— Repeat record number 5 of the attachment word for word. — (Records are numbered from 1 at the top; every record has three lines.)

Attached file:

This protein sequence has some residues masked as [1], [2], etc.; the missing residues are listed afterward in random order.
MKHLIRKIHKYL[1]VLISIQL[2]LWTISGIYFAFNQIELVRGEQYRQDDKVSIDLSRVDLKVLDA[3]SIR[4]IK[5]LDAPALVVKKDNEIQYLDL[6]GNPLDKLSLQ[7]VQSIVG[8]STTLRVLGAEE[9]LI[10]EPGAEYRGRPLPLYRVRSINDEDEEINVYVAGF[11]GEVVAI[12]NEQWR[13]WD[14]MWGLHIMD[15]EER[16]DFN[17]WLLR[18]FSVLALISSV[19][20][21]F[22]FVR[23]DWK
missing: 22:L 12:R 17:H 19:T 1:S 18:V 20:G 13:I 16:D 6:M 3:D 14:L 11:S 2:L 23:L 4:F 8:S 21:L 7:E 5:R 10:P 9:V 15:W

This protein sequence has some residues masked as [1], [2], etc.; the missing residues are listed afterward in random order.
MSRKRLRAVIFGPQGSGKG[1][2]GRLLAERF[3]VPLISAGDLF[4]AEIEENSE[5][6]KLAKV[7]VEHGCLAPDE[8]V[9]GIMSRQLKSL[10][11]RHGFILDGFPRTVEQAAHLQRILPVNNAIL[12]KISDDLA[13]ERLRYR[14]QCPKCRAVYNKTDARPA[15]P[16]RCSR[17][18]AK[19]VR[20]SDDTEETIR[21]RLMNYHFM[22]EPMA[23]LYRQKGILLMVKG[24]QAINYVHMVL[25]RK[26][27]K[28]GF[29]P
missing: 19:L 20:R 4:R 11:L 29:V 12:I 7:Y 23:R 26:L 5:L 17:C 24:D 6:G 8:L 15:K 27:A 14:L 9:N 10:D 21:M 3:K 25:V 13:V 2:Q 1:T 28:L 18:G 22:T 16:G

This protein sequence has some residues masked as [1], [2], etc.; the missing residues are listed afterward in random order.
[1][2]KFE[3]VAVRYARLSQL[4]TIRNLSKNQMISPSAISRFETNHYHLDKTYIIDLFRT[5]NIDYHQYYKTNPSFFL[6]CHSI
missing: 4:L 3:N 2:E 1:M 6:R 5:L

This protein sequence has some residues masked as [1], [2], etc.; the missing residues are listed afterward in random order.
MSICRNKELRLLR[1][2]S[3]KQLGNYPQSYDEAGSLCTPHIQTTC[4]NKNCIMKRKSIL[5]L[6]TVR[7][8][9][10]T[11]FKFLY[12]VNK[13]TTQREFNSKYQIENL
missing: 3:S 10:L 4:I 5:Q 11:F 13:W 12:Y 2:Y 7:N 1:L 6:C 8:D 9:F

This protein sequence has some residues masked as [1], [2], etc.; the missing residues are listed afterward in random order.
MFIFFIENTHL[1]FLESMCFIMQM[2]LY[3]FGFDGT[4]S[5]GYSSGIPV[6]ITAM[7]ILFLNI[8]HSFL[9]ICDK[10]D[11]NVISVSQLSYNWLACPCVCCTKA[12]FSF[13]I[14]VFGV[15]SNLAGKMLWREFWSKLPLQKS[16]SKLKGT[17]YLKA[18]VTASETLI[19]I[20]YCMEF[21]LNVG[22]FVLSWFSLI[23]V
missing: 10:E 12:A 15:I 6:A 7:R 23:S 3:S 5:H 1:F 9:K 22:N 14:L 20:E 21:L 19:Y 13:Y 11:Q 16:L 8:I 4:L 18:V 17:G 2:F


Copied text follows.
This protein sequence has some residues masked as [1], [2], etc.; the missing residues are listed afterward in random order.
MFIFFIENTHL[1]FLESMCFIMQM[2]LY[3]FGFDGT[4]S[5]GYSSGIPV[6]ITAM[7]ILFLNI[8]HSFL[9]ICDK[10]D[11]NVISVSQLSYNWLACPCVCCTKA[12]FSF[13]I[14]VFGV[15]SNLAGKMLWREFWSKLPLQKS[16]SKLKGT[17]YLKA[18]VTASETLI[19]I[20]YCMEF[21]LNVG[22]FVLSWFSLI[23]V
missing: 10:E 12:A 15:I 6:A 7:R 23:S 3:S 5:H 1:F 9:K 22:N 14:L 20:E 21:L 19:Y 13:Y 11:Q 16:L 8:I 4:L 18:V 17:G 2:F